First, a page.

Google's Viacom response: An army of lawyers cut and paste

Google's Viacom response: An army of lawyers cut and paste

Summary: How many lawyers does it take to cut and paste "deny allegations" a few hundred times? That's the most interesting question raised by Google's response to Viacom's $1 billion copyright suit over videos posted on YouTube (see Techmeme discussion).

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TOPICS: Legal
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How many lawyers does it take to cut and paste "deny allegations" a few hundred times?

That's the most interesting question raised by Google's response to Viacom's $1 billion copyright suit over videos posted on YouTube (see Techmeme discussion).

If you recall Google needed a few extra days to craft its response. Judging from the response the delay must have been related to a broken CTRL key or "V" key. Clearly, this response is a cut and paste job of "Defendants deny the allegations."

Google did outline a dozen defenses (see PDF response). These defenses include:

  • DMCA Safe Harbors: "Plaintiffs’ claims are barred in whole or in part because Defendants are protected by one or more of the DMCA Safe Harbors in 17 U.S.C. § 512." My take: This case should go to trial as a way to test DMCA.
  • License: "Plaintiffs’ claims are barred in whole or in part by licenses, express and implied, granted or authorized to be granted by Plaintiffs." My take: Does this imply that Viacom inherently agreed to something by using YouTube--or partnering with Google?
  • Fair Use: "Plaintiffs’ claims are barred in whole or in part by the doctrine of fair use." My take: Another reason to have a trial is to better outline fair use on YouTube.
  • Failure to Mitigate: "Plaintiffs’ claims are barred in whole or in part because Plaintiffs have failed to mitigate their damages, if any." My take: This the old blame the victim pitch.
  • Failure to state a claim: "Plaintiffs’ allegations fail to state a claim for copyright infringement of any work not listed on Exhibit A of the Complaint."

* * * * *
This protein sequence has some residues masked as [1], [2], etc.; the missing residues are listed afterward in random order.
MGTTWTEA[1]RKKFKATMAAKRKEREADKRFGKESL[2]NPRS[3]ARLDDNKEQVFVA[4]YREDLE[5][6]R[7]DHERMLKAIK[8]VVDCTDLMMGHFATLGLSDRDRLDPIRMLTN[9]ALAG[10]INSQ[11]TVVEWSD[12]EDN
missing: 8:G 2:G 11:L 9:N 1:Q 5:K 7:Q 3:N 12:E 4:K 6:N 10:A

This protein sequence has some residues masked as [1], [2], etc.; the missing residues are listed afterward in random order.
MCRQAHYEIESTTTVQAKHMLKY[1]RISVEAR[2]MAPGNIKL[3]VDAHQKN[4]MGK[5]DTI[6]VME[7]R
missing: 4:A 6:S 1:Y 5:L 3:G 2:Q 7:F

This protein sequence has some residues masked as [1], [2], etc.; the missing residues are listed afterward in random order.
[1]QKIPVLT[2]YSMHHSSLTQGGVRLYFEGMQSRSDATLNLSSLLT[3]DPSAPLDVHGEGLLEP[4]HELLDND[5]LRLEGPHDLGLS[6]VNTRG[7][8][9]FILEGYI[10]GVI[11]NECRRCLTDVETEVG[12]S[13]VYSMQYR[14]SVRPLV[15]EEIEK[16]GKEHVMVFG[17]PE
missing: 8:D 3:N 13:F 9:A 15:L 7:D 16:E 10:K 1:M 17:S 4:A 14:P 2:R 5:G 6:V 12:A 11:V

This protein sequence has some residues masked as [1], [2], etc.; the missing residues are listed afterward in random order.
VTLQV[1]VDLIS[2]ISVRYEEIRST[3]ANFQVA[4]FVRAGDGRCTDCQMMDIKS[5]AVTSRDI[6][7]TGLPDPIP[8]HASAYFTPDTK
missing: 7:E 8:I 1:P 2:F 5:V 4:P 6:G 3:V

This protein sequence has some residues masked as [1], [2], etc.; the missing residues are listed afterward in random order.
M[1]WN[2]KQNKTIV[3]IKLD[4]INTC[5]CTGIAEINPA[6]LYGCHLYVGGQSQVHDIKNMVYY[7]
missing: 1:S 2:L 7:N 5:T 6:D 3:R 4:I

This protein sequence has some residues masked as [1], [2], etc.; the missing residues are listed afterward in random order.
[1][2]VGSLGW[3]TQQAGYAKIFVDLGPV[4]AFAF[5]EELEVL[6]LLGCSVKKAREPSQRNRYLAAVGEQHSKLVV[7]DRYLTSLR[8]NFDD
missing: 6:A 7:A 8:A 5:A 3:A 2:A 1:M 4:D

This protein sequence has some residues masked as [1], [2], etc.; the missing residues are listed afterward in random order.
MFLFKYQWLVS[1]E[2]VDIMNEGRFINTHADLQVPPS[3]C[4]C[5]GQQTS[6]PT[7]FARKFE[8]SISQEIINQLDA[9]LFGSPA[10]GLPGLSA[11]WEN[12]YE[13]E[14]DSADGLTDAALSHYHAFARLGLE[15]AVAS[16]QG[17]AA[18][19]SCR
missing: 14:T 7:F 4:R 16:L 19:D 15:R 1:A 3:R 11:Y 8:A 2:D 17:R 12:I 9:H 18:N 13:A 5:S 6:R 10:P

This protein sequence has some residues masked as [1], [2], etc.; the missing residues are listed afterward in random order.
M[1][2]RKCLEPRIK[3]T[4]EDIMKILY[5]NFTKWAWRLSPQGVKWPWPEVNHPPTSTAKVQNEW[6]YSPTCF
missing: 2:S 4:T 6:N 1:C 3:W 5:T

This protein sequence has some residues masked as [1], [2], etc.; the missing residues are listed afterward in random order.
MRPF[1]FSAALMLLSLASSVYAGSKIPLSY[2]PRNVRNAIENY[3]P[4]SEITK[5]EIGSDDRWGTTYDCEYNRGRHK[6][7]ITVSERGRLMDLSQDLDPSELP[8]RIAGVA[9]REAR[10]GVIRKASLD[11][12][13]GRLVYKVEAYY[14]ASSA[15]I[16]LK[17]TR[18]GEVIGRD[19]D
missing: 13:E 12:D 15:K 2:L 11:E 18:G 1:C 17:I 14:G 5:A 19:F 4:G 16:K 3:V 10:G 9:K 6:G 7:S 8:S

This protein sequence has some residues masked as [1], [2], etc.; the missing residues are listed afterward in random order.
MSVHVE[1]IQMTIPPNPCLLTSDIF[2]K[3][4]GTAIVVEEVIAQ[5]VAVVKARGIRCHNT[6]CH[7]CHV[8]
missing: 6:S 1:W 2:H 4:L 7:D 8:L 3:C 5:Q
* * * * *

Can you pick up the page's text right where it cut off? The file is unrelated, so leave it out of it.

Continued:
• Innocent intent: "Plaintiffs’ damages, if any, are limited by Defendants’ innocent intent." My take: Google tries the "we're good guys" spiel. Donna Bogatin doesn't buy the innocent intent argument.
  • Copyright misuse: "Plaintiffs’ claims are barred in whole or in part by the doctrine of copyright misuse."
  • Estoppel: "Plaintiffs’ claims are barred in whole or in part by the doctrine of estoppel."
  • Waiver: "Plaintiffs’ claims are barred in whole or in part by the doctrine of waiver."
  • Unclean hands: "Plaintiffs’ claims are barred in whole or in part by the doctrine of unclean hands." My take: Get used to the unclean hands thing. SAP's response to the Oracle suit is going to rely on the unclean hands argument, which essentially boils down to "you could have stopped this, but didn't for PR."
  • Laches: "Plaintiffs’ claims are barred in whole or in part by the doctrine of laches."
  • Substantial noninfringing use: "Plaintiffs’ claims are barred in whole or in part based on the doctrine of substantial noninfringing use, although Defendants submit Plaintiffs bear the burden of proving the doctrine’s inapplicability."

When it's all said and done Google wants legal fees for its time. The trial--if it proceeds--should be interesting.

Topic: Legal

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